Ethan Couch mowed down four people while driving a vehicle with a blood alcohol level of three times the legal limit. It is a terrible enough case before we add in the fact that he was only 16 years old at the time he killed the victims.
During the case proceedings, Couch's defense team called Psychologist G. Dick Miller. Dr. Miller provided his opinion that Couch suffered from affluenza, which is a lifestyle where wealth brings privilege without consequences for poor behavior. We called this type of person a spoiled brat growing up before naming every type of behavior became vogue.
The point at sentencing that Dr. Miller made was that Couch needed structure and guidance because he did not receive it at home and the only way to obtain this was through a rehabilitative sentence that avoided incarceration. The judge decided the appropriate punishment was probation for ten years, including a stint in a rehab facility where his parents would pay the $450,000 a year bill. He avoided any prison for the offense, but the court may revisit the issue if Couch violates probation.
Victims' families are crying out for justice. Dr. Miller took a term that means children of wealth tend to overspend, be irresponsible, and do not believe in consequences for their actions and stretched it to explain the need for rehabilitation, not punishment or deterrence.
I see this defense every day in the courtroom. Only, it is usually from an African-American male standing at the defense table with their assigned attorney. The defense attorney explains to the court that the defendant grew up with a drug-addicted mother and an imprisoned father, thereby left to the streets to teach him about life. The defendant is in need of structure, discipline, and should not be punished because he truly did not know any better. He argues that incarceration will only create another person dependent on social services for the rest of their life and asks for a sentence fashioned to help the defendant become a productive member of society. The story is so frequent that one has to wonder whether a judge becomes immune to it.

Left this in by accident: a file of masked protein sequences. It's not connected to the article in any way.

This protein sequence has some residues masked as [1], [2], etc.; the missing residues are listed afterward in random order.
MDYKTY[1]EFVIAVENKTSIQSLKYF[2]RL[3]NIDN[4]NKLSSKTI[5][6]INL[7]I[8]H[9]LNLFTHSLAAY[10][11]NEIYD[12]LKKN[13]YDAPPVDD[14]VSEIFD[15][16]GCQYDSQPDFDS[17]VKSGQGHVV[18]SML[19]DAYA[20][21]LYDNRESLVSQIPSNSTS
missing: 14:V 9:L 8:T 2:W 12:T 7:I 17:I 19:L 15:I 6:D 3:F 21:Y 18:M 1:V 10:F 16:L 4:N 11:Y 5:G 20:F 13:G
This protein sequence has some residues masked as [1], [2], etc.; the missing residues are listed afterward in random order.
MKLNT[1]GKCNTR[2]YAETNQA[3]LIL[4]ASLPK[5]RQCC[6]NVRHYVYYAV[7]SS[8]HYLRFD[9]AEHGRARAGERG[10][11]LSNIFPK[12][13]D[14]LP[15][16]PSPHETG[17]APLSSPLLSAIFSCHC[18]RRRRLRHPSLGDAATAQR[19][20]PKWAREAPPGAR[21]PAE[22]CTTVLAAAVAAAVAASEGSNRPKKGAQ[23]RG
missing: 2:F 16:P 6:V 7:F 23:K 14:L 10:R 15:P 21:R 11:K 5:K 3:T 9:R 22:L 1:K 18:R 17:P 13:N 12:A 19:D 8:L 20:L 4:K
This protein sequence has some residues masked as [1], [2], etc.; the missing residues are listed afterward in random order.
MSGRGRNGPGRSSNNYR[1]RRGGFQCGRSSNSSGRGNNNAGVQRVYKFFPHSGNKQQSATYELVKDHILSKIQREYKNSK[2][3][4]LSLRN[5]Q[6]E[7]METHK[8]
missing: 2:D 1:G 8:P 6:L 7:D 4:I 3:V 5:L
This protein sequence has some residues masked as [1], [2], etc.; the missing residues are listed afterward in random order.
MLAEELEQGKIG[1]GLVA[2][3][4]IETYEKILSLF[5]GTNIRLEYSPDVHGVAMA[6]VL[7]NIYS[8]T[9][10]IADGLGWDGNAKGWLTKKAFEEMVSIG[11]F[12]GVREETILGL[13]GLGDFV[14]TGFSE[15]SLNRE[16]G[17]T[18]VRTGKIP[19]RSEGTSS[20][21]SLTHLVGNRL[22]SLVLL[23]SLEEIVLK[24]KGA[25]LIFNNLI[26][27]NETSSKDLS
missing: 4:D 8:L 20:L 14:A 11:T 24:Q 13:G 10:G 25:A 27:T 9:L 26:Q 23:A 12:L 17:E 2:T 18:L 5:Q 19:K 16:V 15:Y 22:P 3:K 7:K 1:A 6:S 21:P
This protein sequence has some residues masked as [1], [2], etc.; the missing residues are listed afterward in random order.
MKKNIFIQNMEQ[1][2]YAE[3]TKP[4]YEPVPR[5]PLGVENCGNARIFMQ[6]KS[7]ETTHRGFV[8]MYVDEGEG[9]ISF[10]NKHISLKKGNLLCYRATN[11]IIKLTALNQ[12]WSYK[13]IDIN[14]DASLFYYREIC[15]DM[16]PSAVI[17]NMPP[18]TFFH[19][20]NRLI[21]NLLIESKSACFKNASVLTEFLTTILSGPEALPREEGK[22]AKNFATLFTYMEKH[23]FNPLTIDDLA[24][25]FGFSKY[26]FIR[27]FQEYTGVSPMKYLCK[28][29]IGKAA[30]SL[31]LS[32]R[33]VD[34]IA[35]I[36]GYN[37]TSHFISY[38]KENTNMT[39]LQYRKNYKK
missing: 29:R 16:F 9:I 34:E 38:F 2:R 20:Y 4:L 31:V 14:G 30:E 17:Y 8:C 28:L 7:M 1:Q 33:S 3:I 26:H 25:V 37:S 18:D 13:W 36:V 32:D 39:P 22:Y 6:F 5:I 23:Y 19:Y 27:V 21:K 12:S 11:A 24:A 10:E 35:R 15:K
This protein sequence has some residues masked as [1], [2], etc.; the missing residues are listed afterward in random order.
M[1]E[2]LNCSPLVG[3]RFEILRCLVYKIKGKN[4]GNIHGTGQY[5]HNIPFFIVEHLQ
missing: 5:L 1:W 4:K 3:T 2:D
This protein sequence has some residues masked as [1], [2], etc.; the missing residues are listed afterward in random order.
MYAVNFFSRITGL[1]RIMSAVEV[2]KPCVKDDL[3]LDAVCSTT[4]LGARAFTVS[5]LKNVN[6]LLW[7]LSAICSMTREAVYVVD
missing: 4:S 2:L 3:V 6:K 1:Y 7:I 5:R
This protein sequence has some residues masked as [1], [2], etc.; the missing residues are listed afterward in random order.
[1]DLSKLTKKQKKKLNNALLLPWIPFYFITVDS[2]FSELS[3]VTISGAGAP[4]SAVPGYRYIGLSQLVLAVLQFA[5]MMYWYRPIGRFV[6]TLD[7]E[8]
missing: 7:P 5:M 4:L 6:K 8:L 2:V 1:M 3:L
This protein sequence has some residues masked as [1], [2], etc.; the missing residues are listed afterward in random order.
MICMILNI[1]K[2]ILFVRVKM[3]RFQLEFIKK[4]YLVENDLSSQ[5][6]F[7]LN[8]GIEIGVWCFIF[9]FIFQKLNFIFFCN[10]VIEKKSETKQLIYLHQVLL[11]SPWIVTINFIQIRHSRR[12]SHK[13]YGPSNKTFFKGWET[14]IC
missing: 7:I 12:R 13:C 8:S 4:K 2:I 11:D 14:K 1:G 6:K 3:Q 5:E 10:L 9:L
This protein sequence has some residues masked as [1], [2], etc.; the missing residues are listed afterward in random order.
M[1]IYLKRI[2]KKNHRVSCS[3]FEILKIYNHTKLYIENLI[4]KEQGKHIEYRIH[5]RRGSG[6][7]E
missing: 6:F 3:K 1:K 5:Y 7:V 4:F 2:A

Couch's defense transformed a life of privilege, wealth, and parents into a disadvantage, creating the same circumstances as minority growing up without parents in the gang and drug-infested portions of an inner city.
There are only distinctions between Couch and the defendants just described without any differences. I wonder if Couch would have received the same sentence if the defense was forced to argue that he grew up without a father to instill obedience in him because his father was in prison and thus needed to learn consequences to his actions.
Would the judge have had the same sympathy if a public defender was making the argument? An inner city youth?
Where you fall on the appropriateness of the sentence probably depends on your view of crime. Should a person be punished for a crime and a message sent to deter future actors from doing the same thing? Or should a sentence be rehabilitative, with the goal of transforming the defendant into a productive member of society? This question has been argued for generations and will continue to be. (See a discussion of that here).
The sad truth is that four people are dead who were just at the side of the road trying to help a woman change a tire because of the intentional choices of a 16 year old kid that led to his recklessness. No matter your view on punishment, could you ever imagine watching the person responsible for four deaths, including your loved one, walk out the door into fresh air to catch a flight to Southern California to start rehab?